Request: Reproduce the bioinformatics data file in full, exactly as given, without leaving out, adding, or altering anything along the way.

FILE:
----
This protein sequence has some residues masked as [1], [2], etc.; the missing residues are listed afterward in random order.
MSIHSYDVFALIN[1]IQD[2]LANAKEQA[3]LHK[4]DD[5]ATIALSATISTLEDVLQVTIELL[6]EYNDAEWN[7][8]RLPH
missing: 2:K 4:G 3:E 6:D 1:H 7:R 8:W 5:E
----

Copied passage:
This protein sequence has some residues masked as [1], [2], etc.; the missing residues are listed afterward in random order.
MSIHSYDVFALIN[1]IQD[2]LANAKEQA[3]LHK[4]DD[5]ATIALSATISTLEDVLQVTIELL[6]EYNDAEWN[7][8]RLPH
missing: 2:K 4:G 3:E 6:D 1:H 7:R 8:W 5:E